Mid-day: Mega-caps lead market lower in front of earnings

The stock market is having a terrible performance day, as the mega-caps flounder in front of their earnings reports this week and growth concerns continue to weigh on sentiment. The S&P 500 is down 1.8%, the Nasdaq Composite is down 2.8%, and the Dow Jones Industrial Average is down 1.6%.

The S&P 500 information technology (-2.5%), consumer discretionary (-3.9%), and communication services (-2.4%) sectors, which outperformed yesterday, are now leading the retreat. The energy sector (+2.2%) is the only sector trading higher, thanks to higher oil prices ($102.01, +3.48, +3.5%).

Briefly, there are concerns that the mega-caps earnings, starting with Microsoft ( MSFT 273.99, -6.73, -2.4%) and Alphabet ( GOOG 2401.45, -53.55, -2.6%) after the close, could disappoint and, if not, then the reactions will disappoint.

Earnings reports released since yesterday’s close were mostly better than expected, but the mixed reactions in 3M ( MMM 144.30, -4.31, -2.9%), UPS ( UPS 184.27, -5.38, -2.8%), General Electric ( GE 79.85, -10.03, -11.2%), PepsiCo ( PEP 174.55, +0.78, +0.5%), Sherwin-Williams ( SHW 271.96, +23.94, +9.7%), and Whirlpool ( WHR 188.86, +9.99, +5.6%) have added to the uncertainty.

Tesla ( TSLA 902.20, -95.73, -9.6%), which reported last week, is getting hit harder than other growth stocks amid separate concerns that Elon Musk could sell shares in the future to manage his ownership of Twitter ( TWTR 49.88, -1.83, -3.5%).

Regarding growth concerns, look no further than the Treasury market, where yields are down sharply for the second straight day. The 2-yr yield is down six basis points to 2.57%, and the 10-yr yield is down six basis points to 2.77%. The U.S. Dollar Index is up 0.4% to 102.17.

Investors have worried about lockdown risks in Beijing and a stark warning from Russia’s foreign minister, who warned western countries of a “considerable” chance for nuclear war if weapon deliveries to Ukraine continue, according to Bloomberg .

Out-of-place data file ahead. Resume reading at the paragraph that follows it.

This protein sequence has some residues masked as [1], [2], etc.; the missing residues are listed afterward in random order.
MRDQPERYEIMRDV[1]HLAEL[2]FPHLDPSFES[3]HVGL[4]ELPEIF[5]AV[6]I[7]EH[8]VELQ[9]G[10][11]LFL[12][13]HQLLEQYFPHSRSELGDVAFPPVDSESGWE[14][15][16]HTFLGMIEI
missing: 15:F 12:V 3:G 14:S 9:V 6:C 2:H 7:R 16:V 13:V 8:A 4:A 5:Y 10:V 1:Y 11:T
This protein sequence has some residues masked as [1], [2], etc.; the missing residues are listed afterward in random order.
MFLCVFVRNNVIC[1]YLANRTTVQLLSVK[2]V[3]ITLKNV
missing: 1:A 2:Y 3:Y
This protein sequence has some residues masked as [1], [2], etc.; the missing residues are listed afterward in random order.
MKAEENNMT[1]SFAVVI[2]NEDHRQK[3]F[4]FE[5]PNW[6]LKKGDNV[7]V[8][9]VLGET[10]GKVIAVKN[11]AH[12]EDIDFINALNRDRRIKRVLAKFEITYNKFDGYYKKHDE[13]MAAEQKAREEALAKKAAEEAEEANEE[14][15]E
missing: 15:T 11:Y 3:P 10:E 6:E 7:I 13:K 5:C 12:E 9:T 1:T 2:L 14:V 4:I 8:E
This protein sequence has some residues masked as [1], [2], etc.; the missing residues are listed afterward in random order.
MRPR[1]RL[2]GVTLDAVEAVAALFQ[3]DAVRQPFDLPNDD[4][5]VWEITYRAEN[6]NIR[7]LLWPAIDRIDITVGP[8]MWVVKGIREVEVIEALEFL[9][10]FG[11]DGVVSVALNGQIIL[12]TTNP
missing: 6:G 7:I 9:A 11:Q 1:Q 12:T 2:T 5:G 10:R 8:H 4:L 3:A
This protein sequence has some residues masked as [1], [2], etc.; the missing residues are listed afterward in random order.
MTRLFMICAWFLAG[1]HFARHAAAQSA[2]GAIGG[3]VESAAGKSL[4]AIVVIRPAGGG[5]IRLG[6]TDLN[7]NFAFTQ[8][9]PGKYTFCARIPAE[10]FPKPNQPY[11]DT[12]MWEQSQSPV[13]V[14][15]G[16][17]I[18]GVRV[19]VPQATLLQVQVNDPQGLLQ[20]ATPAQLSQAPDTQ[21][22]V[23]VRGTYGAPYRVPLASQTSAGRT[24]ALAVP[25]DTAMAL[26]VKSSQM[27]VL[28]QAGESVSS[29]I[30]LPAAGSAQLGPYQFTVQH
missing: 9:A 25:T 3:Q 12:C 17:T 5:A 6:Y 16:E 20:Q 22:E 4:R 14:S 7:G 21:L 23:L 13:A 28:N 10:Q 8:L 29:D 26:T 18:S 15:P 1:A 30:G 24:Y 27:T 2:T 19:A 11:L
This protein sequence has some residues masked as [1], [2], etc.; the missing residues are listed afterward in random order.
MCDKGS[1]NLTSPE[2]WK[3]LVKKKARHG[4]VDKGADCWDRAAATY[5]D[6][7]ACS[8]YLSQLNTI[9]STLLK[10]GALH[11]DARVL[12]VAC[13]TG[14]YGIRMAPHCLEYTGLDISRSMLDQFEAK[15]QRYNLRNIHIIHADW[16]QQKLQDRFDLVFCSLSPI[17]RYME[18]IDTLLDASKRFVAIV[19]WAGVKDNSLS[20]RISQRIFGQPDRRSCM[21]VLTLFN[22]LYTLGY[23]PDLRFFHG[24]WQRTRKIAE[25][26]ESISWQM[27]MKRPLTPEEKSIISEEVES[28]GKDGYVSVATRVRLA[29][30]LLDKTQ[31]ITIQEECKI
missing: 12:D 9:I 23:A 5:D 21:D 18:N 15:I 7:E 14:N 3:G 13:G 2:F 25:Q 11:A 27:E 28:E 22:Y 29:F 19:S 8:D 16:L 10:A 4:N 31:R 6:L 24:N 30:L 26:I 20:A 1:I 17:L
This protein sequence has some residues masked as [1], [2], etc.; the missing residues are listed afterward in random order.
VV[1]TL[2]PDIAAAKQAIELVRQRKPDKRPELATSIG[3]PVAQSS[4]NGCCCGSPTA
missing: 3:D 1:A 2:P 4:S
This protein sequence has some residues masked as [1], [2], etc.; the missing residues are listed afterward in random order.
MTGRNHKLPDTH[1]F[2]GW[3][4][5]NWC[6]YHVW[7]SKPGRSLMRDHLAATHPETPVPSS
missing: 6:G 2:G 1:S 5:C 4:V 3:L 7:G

The downside volatility has kept investors on edge and scrambling for downside protection. The CBOE Volatility Index is up 12.4% to 30.38.

Reviewing today’s economic data:

  • Total durable goods orders increased 0.8% month-over-month in March (Briefing.com consensus +1.1%) following an upwardly revised 1.7% decline (from -2.2%) in February. Excluding transportation, durable goods orders increased 1.1% month-over-month (Briefing.com consensus +0.5%) following an upwardly revised 0.5% decline (from -0.6%) in February.
  • The key takeaway from the report is that it conveyed a nice rebound in order activity after a brief slump in February. Notably, new orders for nondefense capital goods, excluding aircraft – a proxy for business spending – jumped 1.0% following a 0.3% decline in February.
  • New home sales decreased 8.6% month-over-month in March to a seasonally adjusted annual rate of 763,000 units (Briefing.com consensus 770,000) from an upwardly revised 835,000 (from 772,000) in February. On a year-over-year basis, new home sales were down 12.6%.
  • The key takeaway from the report is that sales of lower-priced homes have lessened as a percentage of overall sales, likely due to less supply resulting from cost and supply chain pressures for builders, and emerging pressures from rising mortgage rates that are reducing affordability for lower-income buyers. That is leading to higher-priced homes accounting for a larger percentage of new homes sold, which is driving up both median and average selling prices.
  • The Conference Board’s Consumer Confidence Index dipped to 107.3 in April (Briefing.com consensus 106.0) from an upwardly revised 107.6 (from 107.2) in March. In the same period a year ago, the index stood at 117.5.
  • The key takeaway from the report is that consumers’ expectations did not worsen in spite of the inflation pressures and the war in Ukraine, although it was noted that purchasing intentions are down overall from recent levels.
  • The S&P Case-Shiller Home Price Index was up 20.2% year-over-year in February (Briefing.com consensus 18.9%) while the FHFA Housing Price Index increased 2.1% month-over-month in February.